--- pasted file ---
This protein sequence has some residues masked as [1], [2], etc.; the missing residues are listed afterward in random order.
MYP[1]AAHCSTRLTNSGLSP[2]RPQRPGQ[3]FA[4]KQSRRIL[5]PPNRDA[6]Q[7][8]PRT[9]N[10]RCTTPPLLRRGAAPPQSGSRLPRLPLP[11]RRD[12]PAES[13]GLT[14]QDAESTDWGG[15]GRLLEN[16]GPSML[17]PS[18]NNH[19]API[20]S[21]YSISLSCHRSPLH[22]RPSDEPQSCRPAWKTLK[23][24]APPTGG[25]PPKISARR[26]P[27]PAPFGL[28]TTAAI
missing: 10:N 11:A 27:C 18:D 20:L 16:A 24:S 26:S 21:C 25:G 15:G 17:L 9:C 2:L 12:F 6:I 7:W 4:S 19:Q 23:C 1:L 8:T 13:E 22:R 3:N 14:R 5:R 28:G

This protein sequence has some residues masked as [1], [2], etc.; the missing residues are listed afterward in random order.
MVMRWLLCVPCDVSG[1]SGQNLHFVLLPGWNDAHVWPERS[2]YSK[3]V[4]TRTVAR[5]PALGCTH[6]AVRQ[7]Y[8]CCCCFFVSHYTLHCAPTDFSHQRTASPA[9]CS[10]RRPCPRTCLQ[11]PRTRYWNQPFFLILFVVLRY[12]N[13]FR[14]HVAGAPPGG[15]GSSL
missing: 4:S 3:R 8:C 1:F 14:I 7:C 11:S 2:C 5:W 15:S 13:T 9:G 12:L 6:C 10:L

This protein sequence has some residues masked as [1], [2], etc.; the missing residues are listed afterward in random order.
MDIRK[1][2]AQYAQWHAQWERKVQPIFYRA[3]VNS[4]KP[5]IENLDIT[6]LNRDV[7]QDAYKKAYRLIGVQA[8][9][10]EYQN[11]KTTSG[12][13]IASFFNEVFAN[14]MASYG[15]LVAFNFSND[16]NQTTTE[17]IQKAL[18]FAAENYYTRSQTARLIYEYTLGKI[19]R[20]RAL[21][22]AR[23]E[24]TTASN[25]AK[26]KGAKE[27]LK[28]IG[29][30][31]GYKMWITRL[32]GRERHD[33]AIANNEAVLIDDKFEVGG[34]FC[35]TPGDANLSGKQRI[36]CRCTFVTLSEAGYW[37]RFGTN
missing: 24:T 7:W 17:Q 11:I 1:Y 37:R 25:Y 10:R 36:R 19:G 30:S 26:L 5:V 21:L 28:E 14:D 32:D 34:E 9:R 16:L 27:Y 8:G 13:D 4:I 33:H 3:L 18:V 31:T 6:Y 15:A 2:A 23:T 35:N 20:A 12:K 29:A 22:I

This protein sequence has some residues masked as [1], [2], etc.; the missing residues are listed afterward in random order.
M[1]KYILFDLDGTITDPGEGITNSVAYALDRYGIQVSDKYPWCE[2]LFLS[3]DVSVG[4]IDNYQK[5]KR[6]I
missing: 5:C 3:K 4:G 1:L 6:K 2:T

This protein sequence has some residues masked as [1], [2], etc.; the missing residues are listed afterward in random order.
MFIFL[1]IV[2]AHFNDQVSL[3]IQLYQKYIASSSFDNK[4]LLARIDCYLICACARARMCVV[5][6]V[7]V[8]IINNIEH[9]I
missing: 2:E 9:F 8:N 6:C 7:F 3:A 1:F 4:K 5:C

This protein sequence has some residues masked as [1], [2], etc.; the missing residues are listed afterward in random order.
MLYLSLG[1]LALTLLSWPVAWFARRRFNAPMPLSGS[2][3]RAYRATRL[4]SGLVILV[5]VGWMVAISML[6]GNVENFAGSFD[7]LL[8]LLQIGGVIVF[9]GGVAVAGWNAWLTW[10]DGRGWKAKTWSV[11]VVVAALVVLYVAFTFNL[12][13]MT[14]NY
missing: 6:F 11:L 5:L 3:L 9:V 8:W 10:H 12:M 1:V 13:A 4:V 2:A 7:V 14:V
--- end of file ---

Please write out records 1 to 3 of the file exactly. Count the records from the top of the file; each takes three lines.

This protein sequence has some residues masked as [1], [2], etc.; the missing residues are listed afterward in random order.
MYP[1]AAHCSTRLTNSGLSP[2]RPQRPGQ[3]FA[4]KQSRRIL[5]PPNRDA[6]Q[7][8]PRT[9]N[10]RCTTPPLLRRGAAPPQSGSRLPRLPLP[11]RRD[12]PAES[13]GLT[14]QDAESTDWGG[15]GRLLEN[16]GPSML[17]PS[18]NNH[19]API[20]S[21]YSISLSCHRSPLH[22]RPSDEPQSCRPAWKTLK[23][24]APPTGG[25]PPKISARR[26]P[27]PAPFGL[28]TTAAI
missing: 10:N 11:A 27:C 18:D 20:L 16:A 24:S 26:S 21:C 25:G 15:G 17:L 9:C 2:L 12:F 6:I 7:W 4:S 19:Q 23:C 1:L 8:T 13:E 22:R 3:N 14:R 5:R 28:G

This protein sequence has some residues masked as [1], [2], etc.; the missing residues are listed afterward in random order.
MVMRWLLCVPCDVSG[1]SGQNLHFVLLPGWNDAHVWPERS[2]YSK[3]V[4]TRTVAR[5]PALGCTH[6]AVRQ[7]Y[8]CCCCFFVSHYTLHCAPTDFSHQRTASPA[9]CS[10]RRPCPRTCLQ[11]PRTRYWNQPFFLILFVVLRY[12]N[13]FR[14]HVAGAPPGG[15]GSSL
missing: 4:S 3:R 8:C 1:F 14:I 7:C 11:S 2:C 5:W 15:S 13:T 9:G 12:L 6:C 10:L

This protein sequence has some residues masked as [1], [2], etc.; the missing residues are listed afterward in random order.
MDIRK[1][2]AQYAQWHAQWERKVQPIFYRA[3]VNS[4]KP[5]IENLDIT[6]LNRDV[7]QDAYKKAYRLIGVQA[8][9][10]EYQN[11]KTTSG[12][13]IASFFNEVFAN[14]MASYG[15]LVAFNFSND[16]NQTTTE[17]IQKAL[18]FAAENYYTRSQTARLIYEYTLGKI[19]R[20]RAL[21][22]AR[23]E[24]TTASN[25]AK[26]KGAKE[27]LK[28]IG[29][30][31]GYKMWITRL[32]GRERHD[33]AIANNEAVLIDDKFEVGG[34]FC[35]TPGDANLSGKQRI[36]CRCTFVTLSEAGYW[37]RFGTN
missing: 24:T 7:W 17:Q 11:I 1:Y 37:R 25:Y 10:R 36:R 19:G 30:S 26:L 5:V 21:L 28:E 14:D 32:D 34:E 9:R 16:L 27:Y 8:G 13:D 4:I 33:H 3:L 18:V 31:T 6:Y 15:A 2:A 23:T 35:N 20:A 12:K 29:A 22:I